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Last Updated on June 19, 2019, by eNotes Editorial. Word Count: 420

Liberty is historical, not abstract

Liberty is a very precious thing, something that emerges gradually over centuries in the course of history. This is where the French revolutionaries err, according to Burke. Their idea of liberty is wholly abstract; it is untried and untested, something derived from speculative reason rather...

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Liberty is historical, not abstract

Liberty is a very precious thing, something that emerges gradually over centuries in the course of history. This is where the French revolutionaries err, according to Burke. Their idea of liberty is wholly abstract; it is untried and untested, something derived from speculative reason rather than experience. No wonder, then, that none of the revolutionaries can agree in practice as to what it means; and no wonder that such a lack of consensus leads to regular outbreaks of internecine violence among the various factions.

Prejudice vs. Reason

For Burke, reason is not a useful guide to human behavior, let alone to the business of governing a state. The stock of reason that each one of us has is relatively small, and so we have little to fall back on to guide us through the myriad difficulties involved in government. Far better that we rely on our prejudice—our instinctive understanding, honed by years of experience—to determine the wisest course of action in any given situation.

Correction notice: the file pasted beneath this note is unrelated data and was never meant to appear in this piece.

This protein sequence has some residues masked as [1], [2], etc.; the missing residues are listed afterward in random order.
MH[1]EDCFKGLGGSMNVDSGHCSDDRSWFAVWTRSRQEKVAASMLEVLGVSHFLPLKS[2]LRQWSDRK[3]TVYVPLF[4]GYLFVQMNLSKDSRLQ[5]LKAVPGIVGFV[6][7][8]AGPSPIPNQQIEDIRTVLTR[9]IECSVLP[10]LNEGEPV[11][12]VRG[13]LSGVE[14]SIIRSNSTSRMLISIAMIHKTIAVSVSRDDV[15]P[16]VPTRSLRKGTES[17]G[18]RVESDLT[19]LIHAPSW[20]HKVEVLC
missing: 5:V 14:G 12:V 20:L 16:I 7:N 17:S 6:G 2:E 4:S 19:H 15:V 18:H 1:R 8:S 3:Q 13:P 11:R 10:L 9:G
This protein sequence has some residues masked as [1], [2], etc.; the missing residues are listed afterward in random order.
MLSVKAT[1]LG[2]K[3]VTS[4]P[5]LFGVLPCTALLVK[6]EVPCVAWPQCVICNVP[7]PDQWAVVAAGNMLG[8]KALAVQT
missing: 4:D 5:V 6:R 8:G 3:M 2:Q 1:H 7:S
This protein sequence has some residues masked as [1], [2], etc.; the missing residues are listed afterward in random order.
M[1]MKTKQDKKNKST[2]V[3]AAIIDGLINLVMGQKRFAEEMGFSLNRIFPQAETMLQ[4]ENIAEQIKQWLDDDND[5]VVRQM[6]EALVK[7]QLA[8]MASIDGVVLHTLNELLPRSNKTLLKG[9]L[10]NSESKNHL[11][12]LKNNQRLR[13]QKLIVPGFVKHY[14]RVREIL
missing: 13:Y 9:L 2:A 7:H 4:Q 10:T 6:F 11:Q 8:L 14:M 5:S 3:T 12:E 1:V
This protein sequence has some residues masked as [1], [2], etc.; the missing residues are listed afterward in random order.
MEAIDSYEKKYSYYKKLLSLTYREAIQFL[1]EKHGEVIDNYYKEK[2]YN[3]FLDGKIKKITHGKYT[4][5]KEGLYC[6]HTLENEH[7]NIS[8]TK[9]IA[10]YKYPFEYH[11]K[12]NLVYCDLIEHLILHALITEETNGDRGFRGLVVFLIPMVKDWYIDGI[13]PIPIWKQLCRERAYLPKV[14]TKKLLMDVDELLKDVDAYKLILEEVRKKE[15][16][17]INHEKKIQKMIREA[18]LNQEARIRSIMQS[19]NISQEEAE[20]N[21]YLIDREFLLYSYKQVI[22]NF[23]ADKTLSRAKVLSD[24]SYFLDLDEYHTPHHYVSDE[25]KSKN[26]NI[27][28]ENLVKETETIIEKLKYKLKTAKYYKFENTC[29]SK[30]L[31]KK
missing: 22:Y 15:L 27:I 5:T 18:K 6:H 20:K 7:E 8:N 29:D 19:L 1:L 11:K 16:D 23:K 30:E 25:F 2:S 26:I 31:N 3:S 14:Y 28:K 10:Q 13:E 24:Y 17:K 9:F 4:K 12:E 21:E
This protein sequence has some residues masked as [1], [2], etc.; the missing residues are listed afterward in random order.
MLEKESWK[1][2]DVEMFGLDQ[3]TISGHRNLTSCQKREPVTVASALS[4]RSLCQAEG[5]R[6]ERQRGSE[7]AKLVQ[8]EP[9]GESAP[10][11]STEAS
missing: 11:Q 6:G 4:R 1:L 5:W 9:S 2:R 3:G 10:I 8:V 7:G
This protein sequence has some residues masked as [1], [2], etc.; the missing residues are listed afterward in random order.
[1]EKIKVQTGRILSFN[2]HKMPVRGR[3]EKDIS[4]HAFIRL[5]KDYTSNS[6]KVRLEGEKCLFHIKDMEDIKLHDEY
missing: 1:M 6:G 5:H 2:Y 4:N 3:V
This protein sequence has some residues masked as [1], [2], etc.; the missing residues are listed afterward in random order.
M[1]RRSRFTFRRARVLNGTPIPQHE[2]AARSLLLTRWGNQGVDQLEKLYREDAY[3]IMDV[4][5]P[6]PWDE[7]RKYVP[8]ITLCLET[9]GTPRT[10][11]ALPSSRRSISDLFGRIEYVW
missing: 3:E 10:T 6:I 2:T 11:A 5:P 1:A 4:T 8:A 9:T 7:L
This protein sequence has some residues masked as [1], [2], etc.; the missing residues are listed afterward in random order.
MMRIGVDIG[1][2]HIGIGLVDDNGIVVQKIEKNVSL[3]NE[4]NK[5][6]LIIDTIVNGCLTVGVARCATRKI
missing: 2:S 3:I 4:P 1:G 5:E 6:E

Governance is a skill

As with all skills, some people have it and others don't. The French revolutionaries certainly don't possess this skill, according to Burke. They've been excluded from power and so lack the necessary experience by which the skill of governing is refined. All they have are lots of high-flown concepts with which to work. As such concepts are abstract, they do not derive from the precise historical circumstances of the country the revolutionaries seek to govern. And as they do not arise naturally from society, they must be imposed upon it, with tyrannical consequences.

Society is organic

The French revolutionaries, in common with most thinkers of the Enlightenment, look upon society as a machine. If something goes wrong with this "machine," it can be dismantled and put back together again, new and improved. But that's not how Burke sees society. To him, society is an organism that develops slowly and gradually over centuries. Society, despite its superficial divisions of wealth and class, grows as a whole, with each part related to all the others. As society is such a delicate, natural organism, it cannot be subjected to radical change without causing serious damage. This is one of the most catastrophic errors made by the French revolutionaries. They pulled society up by its roots and so the system of government they sought to build upon the new society had no firm foundations. The results, as Burke saw with remarkable prescience, were bloodshed, chaos, and bitter social conflict.

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